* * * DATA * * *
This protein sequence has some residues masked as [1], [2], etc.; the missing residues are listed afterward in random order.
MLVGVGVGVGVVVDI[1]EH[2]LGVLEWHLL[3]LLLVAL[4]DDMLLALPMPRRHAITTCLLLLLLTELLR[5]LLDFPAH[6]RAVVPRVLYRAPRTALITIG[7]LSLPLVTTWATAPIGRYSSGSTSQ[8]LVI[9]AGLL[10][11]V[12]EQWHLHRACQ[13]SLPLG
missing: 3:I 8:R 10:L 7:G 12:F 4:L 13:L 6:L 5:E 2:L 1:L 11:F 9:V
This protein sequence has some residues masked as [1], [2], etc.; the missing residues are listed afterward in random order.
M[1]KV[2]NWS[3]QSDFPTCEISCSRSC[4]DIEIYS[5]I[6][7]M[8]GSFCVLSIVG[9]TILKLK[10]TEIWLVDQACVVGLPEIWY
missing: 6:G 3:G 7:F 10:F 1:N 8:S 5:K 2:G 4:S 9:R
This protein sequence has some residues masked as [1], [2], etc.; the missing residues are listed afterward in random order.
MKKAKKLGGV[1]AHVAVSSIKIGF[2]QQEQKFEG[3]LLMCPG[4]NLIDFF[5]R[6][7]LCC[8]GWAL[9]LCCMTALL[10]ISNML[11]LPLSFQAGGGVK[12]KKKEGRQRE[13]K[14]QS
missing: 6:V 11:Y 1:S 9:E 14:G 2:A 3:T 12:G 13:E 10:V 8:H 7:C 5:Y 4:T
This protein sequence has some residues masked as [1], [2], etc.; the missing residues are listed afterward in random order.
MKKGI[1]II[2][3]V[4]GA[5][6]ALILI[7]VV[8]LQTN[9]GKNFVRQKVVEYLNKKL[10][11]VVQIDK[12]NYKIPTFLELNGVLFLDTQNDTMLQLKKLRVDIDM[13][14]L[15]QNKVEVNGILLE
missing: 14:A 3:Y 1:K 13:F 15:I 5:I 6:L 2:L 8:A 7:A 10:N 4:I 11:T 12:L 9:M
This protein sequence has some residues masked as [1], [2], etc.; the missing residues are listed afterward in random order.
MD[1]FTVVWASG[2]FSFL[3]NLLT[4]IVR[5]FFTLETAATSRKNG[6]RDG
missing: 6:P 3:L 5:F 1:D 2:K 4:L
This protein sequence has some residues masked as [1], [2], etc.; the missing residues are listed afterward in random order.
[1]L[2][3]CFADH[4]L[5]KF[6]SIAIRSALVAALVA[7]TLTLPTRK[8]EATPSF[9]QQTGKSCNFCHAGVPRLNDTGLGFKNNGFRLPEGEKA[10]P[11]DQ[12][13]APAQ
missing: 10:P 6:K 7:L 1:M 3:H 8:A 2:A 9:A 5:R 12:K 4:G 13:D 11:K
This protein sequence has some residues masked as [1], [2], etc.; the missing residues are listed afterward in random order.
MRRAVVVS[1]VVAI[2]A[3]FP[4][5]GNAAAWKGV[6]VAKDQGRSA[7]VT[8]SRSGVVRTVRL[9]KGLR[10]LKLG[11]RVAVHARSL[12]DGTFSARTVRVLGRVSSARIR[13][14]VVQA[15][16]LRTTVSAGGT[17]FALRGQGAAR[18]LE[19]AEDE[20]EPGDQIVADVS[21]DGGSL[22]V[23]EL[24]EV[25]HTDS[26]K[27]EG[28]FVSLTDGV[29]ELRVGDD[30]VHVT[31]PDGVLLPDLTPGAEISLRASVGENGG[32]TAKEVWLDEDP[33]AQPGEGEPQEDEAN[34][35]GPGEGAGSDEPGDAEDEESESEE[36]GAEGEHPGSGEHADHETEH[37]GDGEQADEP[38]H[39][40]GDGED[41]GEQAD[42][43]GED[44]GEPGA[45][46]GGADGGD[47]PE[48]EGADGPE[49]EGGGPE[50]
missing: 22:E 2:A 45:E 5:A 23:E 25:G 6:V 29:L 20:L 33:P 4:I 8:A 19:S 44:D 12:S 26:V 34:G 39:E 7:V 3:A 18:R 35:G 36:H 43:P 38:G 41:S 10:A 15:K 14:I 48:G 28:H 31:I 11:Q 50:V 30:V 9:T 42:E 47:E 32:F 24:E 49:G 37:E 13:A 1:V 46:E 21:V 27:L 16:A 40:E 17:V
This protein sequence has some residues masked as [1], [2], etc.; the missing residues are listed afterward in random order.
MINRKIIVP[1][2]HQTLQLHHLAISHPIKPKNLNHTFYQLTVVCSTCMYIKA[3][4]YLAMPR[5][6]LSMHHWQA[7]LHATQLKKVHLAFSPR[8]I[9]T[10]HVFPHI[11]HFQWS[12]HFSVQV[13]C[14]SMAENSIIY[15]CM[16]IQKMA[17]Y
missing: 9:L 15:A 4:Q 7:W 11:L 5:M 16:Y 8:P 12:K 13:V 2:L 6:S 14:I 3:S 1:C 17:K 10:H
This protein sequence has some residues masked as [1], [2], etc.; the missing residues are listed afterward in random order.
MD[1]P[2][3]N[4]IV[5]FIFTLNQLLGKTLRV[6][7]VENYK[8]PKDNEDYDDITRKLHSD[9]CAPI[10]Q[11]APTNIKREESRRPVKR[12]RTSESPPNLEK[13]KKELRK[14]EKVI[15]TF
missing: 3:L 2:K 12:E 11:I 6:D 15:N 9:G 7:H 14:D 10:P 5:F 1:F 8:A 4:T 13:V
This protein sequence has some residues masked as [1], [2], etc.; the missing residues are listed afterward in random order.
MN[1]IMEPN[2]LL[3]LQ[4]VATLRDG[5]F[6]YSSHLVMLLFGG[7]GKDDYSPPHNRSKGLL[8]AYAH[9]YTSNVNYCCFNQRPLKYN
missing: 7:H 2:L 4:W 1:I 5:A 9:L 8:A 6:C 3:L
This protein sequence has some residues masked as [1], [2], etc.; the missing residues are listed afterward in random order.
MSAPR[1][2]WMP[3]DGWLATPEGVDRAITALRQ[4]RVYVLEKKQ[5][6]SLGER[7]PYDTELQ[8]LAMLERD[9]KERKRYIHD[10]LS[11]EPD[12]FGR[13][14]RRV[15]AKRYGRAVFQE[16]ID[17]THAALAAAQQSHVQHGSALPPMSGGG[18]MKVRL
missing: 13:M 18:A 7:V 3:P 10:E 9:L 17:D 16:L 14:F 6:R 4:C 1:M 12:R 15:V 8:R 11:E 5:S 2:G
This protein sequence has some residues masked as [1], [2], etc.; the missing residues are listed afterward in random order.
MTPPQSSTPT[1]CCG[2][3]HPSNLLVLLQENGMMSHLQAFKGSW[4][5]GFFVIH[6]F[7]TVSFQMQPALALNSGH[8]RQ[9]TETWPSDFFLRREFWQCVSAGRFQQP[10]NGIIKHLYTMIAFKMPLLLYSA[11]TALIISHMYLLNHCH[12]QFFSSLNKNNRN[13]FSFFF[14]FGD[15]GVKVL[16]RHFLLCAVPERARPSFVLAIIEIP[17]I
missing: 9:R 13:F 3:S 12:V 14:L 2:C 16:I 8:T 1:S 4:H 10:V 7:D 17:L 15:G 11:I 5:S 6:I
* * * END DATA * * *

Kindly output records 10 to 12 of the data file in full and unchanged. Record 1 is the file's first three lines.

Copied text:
This protein sequence has some residues masked as [1], [2], etc.; the missing residues are listed afterward in random order.
MN[1]IMEPN[2]LL[3]LQ[4]VATLRDG[5]F[6]YSSHLVMLLFGG[7]GKDDYSPPHNRSKGLL[8]AYAH[9]YTSNVNYCCFNQRPLKYN
missing: 7:H 2:L 4:W 1:I 5:A 9:L 8:A 6:C 3:L
This protein sequence has some residues masked as [1], [2], etc.; the missing residues are listed afterward in random order.
MSAPR[1][2]WMP[3]DGWLATPEGVDRAITALRQ[4]RVYVLEKKQ[5][6]SLGER[7]PYDTELQ[8]LAMLERD[9]KERKRYIHD[10]LS[11]EPD[12]FGR[13][14]RRV[15]AKRYGRAVFQE[16]ID[17]THAALAAAQQSHVQHGSALPPMSGGG[18]MKVRL
missing: 13:M 18:A 7:V 3:P 10:E 9:L 17:D 16:L 14:F 6:R 4:C 1:M 12:R 15:V 8:R 11:E 5:S 2:G
This protein sequence has some residues masked as [1], [2], etc.; the missing residues are listed afterward in random order.
MTPPQSSTPT[1]CCG[2][3]HPSNLLVLLQENGMMSHLQAFKGSW[4][5]GFFVIH[6]F[7]TVSFQMQPALALNSGH[8]RQ[9]TETWPSDFFLRREFWQCVSAGRFQQP[10]NGIIKHLYTMIAFKMPLLLYSA[11]TALIISHMYLLNHCH[12]QFFSSLNKNNRN[13]FSFFF[14]FGD[15]GVKVL[16]RHFLLCAVPERARPSFVLAIIEIP[17]I
missing: 9:R 13:F 3:S 12:V 14:L 2:C 16:I 8:T 1:S 4:H 10:V 7:D 17:L 15:G 11:I 5:S 6:I